For years there were stories that Katharine Hepburn and Robert Mitchum didn't get along. One day she told him, "You know you can't act, and if you hadn't been good looking you would never have got a picture at all. I'm tired of working with people like you who have nothing to offer." However, Mitchum told Dick Cavett in a TV interview that this story is completely apocryphal as he and Hepburn got along famously.

MGM originally told Laraine Day that if she played the female lead in Keep Your Powder Dry (1945) it would reward her with the female lead in Undercurrent (1946). Although she kept her part of the bargain and appeared in that production, MGM failed to fulfill its promise and gave the lead to Katharine Hepburn. Day responded by asking and receiving a release from her MGM contract in 1946.

In Vincente Minnelli's autobiography, he says that Robert Mitchum was very uncomfortable in the role of the sensitive Michael.

Film debut of Jayne Meadows.

Alan drives a 1946 Lincoln Continental convertible. In San Francisco, the rental car Ann drives to the ranch is a 1942 Chrysler convertible.

This was Robert Taylor's first movie since returning from military service in World War II.

The airplane shown taking Ann and Alan to Washington, DC--flying mid-air--is an American Airlines Douglas DC-3 DST (Douglas Sleeper Transport), registration NC16001, named "Flagship New York". It was the first DST in service. It first flew with AA in 1936 and was impressed into USAAF service as a C-49E in WWII as reg. 42-56097. On December 18, 1943, it crash-landed at Biggs Army Airfield, Ft. Bliss, TX, and was scrapped. This same plane can be seen in Murder Over New York (1940).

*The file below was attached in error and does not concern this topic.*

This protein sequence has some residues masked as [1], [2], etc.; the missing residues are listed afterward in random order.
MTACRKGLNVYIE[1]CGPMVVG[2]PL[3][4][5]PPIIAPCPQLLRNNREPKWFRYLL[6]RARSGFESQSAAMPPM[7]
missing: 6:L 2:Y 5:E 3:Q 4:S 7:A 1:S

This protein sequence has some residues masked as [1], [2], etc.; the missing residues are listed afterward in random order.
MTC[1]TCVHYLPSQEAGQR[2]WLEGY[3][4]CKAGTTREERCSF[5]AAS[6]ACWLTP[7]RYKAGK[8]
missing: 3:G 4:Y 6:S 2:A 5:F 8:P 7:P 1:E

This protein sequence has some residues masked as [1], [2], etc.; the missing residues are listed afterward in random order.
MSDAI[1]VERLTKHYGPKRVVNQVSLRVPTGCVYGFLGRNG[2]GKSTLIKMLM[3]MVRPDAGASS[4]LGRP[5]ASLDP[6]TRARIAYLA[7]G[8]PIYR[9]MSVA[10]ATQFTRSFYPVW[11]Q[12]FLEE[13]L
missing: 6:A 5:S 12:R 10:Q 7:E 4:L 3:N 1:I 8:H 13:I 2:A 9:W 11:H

This film was a hit at the box office, earning MGM a profit of $1,001,000 ($13.47M in 2017) according to studio records.

"Lux Radio Theater" broadcast a 60-minute radio adaptation of the movie on October 6, 1947, with Katharine Hepburn and Robert Taylor reprising their film roles.

"The Screen Guild Theater" broadcast a 30-minute radio adaptation of the movie on May 5, 1949, with Robert Taylor reprising his film role.

The plane shown landing in Washington, DC, is an American Airlines Douglas DC-3-277D, registration NC33651. In service with AA from 1941-49, it was named "Flagship Clarksburg" and was subsequently acquired by the Brazilian airline Varig and registered as PP-VDL. During a training flight on January 3, 1958, it crash-landed at Porto Alegre, Brazil. The damage was beyond repair and it was scrapped.

This film was first telecast in both Los Angeles and Seattle Wednesday 8 February 1957 on KTTV (Channel 11) and on KING (Channel 5); it first aired in Portland OR 16 March 1957 on KGW (Channel 8), in Norfolk VA 23 March 1957 on WTAR (Channel 3), in Syracuse NY 27 March 1957 on WHEN (Channel 8), in Minneapolis 28 March 1957 on KMGM (Channel 9), in Philadelphia 31 May 1957 on WFIL (Channel 6), in New York City 3 June 1957 on WCBS (Channel 2), in Altoona PA 14 June 1957 on WFBG (Channel 10), in Chicago 22 June 1957 on WBBM (Channel 2) and in Cincinnati 19 July 1957 on WXIX (Channel 19) (Newport KY); in San Francisco it was first seen 7 August 1959 on KGO.